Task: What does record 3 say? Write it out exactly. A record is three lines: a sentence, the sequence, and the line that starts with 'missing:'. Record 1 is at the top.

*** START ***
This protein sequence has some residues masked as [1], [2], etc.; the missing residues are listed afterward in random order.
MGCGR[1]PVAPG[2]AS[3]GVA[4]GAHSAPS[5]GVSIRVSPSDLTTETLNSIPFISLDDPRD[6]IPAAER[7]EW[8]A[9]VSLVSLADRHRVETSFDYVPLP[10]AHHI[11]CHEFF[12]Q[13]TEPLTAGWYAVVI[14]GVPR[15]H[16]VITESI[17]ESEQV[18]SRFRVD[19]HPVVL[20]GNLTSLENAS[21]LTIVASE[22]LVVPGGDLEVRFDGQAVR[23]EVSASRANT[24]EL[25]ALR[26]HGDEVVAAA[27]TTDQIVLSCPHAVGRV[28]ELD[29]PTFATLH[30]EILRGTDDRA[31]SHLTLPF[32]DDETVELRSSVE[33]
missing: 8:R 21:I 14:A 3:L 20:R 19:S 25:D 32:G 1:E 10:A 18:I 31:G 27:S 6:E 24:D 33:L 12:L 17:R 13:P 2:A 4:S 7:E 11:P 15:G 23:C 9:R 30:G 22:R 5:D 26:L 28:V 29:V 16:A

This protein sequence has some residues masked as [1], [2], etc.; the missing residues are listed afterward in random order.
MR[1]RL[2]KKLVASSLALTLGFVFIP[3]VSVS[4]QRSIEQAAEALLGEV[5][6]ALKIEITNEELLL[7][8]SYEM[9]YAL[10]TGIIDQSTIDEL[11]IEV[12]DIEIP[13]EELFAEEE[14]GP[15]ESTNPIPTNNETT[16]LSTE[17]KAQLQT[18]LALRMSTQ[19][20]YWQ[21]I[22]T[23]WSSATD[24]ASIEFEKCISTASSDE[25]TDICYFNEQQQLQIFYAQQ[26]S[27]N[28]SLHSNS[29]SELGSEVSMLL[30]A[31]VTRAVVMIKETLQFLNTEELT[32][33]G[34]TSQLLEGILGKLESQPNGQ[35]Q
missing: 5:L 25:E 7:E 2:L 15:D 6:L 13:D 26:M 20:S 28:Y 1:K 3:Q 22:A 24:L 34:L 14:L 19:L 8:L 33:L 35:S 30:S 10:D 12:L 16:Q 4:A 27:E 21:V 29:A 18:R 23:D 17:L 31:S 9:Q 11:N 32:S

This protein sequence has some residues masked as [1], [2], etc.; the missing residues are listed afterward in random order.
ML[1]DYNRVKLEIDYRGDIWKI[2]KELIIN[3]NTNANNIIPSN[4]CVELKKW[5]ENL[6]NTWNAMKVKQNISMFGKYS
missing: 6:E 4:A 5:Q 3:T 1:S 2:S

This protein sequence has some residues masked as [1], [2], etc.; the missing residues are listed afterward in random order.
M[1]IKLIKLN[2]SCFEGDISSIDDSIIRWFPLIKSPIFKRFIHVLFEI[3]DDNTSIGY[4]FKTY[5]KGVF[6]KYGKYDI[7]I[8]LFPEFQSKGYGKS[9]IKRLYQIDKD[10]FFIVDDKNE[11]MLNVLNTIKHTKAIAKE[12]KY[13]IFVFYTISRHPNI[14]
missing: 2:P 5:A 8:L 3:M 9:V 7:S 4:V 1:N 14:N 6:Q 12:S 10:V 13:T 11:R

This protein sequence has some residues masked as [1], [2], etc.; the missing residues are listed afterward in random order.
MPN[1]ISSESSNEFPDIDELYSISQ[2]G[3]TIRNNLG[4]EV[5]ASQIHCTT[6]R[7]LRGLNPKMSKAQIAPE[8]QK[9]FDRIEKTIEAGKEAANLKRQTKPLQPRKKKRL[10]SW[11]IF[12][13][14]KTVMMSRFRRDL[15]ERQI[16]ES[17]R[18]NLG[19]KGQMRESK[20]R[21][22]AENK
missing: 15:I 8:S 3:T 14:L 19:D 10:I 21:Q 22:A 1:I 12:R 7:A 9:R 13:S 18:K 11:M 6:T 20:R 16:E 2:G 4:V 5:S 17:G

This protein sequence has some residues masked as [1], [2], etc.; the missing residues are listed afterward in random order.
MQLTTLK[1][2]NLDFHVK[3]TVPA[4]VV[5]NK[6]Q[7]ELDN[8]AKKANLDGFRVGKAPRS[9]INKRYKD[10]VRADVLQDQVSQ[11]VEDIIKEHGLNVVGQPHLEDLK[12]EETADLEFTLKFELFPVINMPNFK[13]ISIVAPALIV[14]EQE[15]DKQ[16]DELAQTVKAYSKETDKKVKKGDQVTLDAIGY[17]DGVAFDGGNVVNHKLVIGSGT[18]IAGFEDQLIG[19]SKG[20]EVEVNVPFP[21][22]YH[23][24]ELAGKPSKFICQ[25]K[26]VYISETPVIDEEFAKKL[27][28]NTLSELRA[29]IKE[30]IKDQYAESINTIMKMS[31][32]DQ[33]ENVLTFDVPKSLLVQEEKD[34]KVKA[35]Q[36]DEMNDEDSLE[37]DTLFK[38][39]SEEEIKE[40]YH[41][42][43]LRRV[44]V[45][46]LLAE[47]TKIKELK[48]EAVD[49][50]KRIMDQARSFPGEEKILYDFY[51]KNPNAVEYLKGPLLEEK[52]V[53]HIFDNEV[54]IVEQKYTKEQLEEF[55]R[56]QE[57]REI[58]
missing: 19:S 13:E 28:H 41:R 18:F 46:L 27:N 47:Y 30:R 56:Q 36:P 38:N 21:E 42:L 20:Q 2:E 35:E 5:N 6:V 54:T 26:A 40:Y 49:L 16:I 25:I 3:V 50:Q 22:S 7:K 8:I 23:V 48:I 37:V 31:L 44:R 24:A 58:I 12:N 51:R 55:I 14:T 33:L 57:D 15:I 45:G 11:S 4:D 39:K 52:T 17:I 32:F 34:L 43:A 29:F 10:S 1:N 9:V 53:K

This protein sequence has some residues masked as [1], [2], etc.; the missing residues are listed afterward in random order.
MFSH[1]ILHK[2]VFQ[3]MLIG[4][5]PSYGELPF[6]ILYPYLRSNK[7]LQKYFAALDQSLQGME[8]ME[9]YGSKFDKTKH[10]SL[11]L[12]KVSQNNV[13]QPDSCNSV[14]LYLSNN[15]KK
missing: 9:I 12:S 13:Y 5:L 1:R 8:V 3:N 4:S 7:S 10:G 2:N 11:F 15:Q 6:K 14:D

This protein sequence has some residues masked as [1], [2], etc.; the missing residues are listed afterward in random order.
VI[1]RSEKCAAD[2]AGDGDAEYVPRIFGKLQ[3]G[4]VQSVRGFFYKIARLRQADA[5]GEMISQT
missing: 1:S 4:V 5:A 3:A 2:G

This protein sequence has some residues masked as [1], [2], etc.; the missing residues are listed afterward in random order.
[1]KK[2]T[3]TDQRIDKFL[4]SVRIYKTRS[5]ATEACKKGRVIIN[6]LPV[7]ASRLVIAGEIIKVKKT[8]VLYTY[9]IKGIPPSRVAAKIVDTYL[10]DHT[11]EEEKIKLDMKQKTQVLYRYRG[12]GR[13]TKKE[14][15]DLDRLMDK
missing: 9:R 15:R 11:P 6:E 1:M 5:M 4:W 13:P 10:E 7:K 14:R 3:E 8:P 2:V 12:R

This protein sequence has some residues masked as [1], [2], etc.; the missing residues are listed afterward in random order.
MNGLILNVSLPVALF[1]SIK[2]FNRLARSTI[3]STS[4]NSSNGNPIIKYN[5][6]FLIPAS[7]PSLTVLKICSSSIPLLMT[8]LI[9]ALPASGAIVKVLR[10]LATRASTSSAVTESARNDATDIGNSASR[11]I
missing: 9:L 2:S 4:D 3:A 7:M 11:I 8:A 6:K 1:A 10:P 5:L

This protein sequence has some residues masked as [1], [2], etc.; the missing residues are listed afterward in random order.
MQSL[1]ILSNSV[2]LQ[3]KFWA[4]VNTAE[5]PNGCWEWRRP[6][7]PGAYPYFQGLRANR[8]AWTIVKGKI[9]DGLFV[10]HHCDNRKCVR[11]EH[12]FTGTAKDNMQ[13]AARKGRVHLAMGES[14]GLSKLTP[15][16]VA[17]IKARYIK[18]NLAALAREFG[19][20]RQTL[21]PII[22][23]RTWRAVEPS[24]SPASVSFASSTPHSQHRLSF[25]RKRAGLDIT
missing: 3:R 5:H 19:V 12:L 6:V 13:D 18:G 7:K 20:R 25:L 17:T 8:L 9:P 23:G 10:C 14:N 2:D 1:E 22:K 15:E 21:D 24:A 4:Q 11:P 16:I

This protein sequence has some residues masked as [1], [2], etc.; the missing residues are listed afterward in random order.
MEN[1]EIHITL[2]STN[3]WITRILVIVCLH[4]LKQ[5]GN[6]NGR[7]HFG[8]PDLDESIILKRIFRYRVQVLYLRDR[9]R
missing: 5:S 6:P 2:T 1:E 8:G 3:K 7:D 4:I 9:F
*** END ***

This protein sequence has some residues masked as [1], [2], etc.; the missing residues are listed afterward in random order.
ML[1]DYNRVKLEIDYRGDIWKI[2]KELIIN[3]NTNANNIIPSN[4]CVELKKW[5]ENL[6]NTWNAMKVKQNISMFGKYS
missing: 6:E 4:A 5:Q 3:T 1:S 2:S